Column | A Panther match for U.S. presidents



Left: Lyndon B. Johnson served as the 36th president of the United States. Keystone/Hulton Archive/Getty Images | TNS. Right: Mike Ditka played as tight end for the Pitt Panthers from 1958 to 1960. Chuck Kennedy | MCT, TNS

By Griffin Floyd, Staff Writer

In honor of inauguration week, here’s a list of some of Pitt sports’ most iconic figures, and the president whose career they most resemble.

George Washington: Jock Sutherland, Guard/Football Head Coach

Sutherland, like Washington, began his career in the trenches (albeit as an offensive lineman), playing for Pitt’s football team from 1915 to 1917, before leaving a year early to fight in World War I. He was a stalwart of early Panthers teams and won seven national titles with the program, two as a player and five as the head coach. Washington had cities and towns named after him — Sutherland is even a campus dorm. Sutherland’s sustained success makes him a fitting counterpart for one of the greatest presidents.

James Madison: Matt Canada, Offensive Coordinator

Canada is a football mastermind, the brains behind the 2016 Panthers’ prolific offense. Smarts only count for so much, though — Canada has bounced from team to team throughout his coaching career. Madison, similarly, is lauded as one of the most intelligent presidents, but became unpopular in the White House, courtesy of the War of 1812.

James Monroe: Dave Wannstedt, Head Coach, Football

Wannstedt had ups and downs as Pitt football’s head coach — he led the Panthers to a 13-9 upset of No. 2 West Virginia in the 2007 Backyard Brawl, but also saw his team choke away a 21-point lead against Cincinnati in the 2009 Big East Championship Game. Monroe had successes and failures as well — he signed the Monroe Doctrine, but also dealt with economic collapse during the Panic of 1819.

Teddy Roosevelt: Dan Marino, Quarterback

Marino and Roosevelt have earned reputations as two of the greatest ever in their respective fields — gunslinging icons (be it literal or metaphorical) who changed the face of their profession. In addition, both held celebrity status that went far beyond their day jobs.

Franklin Roosevelt: Heather Lyke, Athletic Director

Since becoming the Panthers’ athletic director in 2017, Lyke has had a hand in the revival of numerous Pitt programs — helping rebuild both the men’s and women’s soccer and basketball programs, for example. Her leadership out of a difficult era for Pitt sports brings to mind FDR’s work in the Great Depression.

Dwight Eisenhower: Jeff Capel, Head Coach, Basketball

Capel became Pitt basketball’s head coach following Kevin Stallings’ disastrous tenure, taking the reins amidst uncertainty and turmoil. He has since revived the program and looks to take it to new heights, much like Eisenhower’s steadfast period of leadership and progress during an intense phase of the Cold War.

John F. Kennedy: Larry Fitzgerald, Wide Receiver

Larry Fitzgerald will go down in history as one of the best wide receivers in college and NFL history. Despite his dominance, his career raises the question of what could have been, just like JFK after his assassination. In college, Fitzgerald received one of the worst Heisman snubs of all time. In the NFL, he never managed to win the Super Bowl, toiling in irrelevance on terrible Cardinals teams.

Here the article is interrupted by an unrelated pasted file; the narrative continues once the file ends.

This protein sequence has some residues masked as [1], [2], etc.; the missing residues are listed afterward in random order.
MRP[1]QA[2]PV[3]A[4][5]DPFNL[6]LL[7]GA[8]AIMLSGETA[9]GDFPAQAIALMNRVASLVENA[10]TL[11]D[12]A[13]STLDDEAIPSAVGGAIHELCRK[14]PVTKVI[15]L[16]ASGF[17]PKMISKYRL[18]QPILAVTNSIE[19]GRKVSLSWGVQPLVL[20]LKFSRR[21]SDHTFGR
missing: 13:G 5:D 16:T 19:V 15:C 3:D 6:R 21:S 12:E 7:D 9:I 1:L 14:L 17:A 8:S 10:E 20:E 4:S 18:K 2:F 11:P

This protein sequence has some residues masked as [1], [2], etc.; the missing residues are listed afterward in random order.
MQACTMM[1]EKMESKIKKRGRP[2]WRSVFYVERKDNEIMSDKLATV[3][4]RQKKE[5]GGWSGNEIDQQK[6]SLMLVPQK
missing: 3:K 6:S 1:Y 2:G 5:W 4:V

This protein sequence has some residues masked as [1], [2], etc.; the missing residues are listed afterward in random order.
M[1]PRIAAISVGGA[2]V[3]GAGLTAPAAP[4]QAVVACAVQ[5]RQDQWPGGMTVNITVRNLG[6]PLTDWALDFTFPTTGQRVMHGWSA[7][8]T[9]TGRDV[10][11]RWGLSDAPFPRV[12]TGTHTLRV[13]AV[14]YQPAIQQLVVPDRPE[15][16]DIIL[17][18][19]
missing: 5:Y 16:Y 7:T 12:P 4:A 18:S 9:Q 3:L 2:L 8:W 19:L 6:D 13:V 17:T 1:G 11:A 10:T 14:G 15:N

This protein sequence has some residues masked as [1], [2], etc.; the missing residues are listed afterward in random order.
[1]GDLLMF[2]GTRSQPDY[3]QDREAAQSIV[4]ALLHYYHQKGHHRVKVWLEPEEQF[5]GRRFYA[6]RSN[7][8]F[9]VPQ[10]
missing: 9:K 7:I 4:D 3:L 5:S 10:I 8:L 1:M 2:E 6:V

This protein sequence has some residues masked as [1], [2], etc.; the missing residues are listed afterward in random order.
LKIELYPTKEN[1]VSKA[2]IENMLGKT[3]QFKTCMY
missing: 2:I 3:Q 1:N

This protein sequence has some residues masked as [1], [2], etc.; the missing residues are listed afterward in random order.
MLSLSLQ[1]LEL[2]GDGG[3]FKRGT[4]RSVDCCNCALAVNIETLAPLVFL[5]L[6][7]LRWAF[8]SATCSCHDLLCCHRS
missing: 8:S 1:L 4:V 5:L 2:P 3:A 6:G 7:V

Lyndon Johnson: Mike Ditka, Tight End/Defensive End

Brash, stubborn and determined to get things done no matter the cost, both Johnson and Ditka gained fame for their hard-hitting leadership and big personalities. Johnson was known for his elaborate pranks — Ditka for his vitriolic style.

Richard Nixon: Kevin Stallings, Head Coach, Basketball

Both Stallings and Nixon had careers based on reducing competition — Nixon worked to end the Vietnam War, while Stallings turned Pitt basketball into a doormat. Stallings found himself embroiled in controversy after leaving Pitt and destroyed part of the taped evidence.

Gerald Ford: Sal Sunseri, Linebacker/Interim Head Coach

Sunseri was head coach for just one game during the 1992 season — like Ford, he achieved office after the ousting of his predecessor and had a largely forgettable tenure.

Jimmy Carter: Marcus Carr, Point Guard

Carr only played one season for Pitt, transferring to Minnesota after the Panthers’ dismal 2017-18 season. His presence during an ugly part of Panthers history, but celebrated tenure looking back mirrors that of President Carter, nicknamed “the best ex-president the country’s ever had.”

Ronald Reagan: Myron Cope

Cope went to Pitt, but didn’t play for any of the sports teams. Nonetheless, as a Steelers broadcaster and journalist, entrepreneur and philanthropist, his jack-of-all-trades persona is akin to Reagan, whose resume included time as a broadcaster, movie star and union leader.

George W. Bush: Nathan Peterman, Quarterback

Peterman led the Panthers to legendary wins against Penn State, Clemson and Syracuse, but never caught on in the NFL, thanks to a ratio of four interceptions for every touchdown pass. Bush, similarly, may be best remembered for his gaffes, or “Bushisms.”

Barack Obama: Paul Chryst, Head Coach, Football

These two pair together well because of the difficulty of gauging their impact. Chryst, an offensive-minded head coach, resigned after three seasons and a .500 record, replaced by the defense-oriented Pat Narduzzi. This rendered his recruiting decisions and personnel preferences irrelevant, just as Congress repeatedly blocked Obama’s decisions, or saw them overturned by his successor.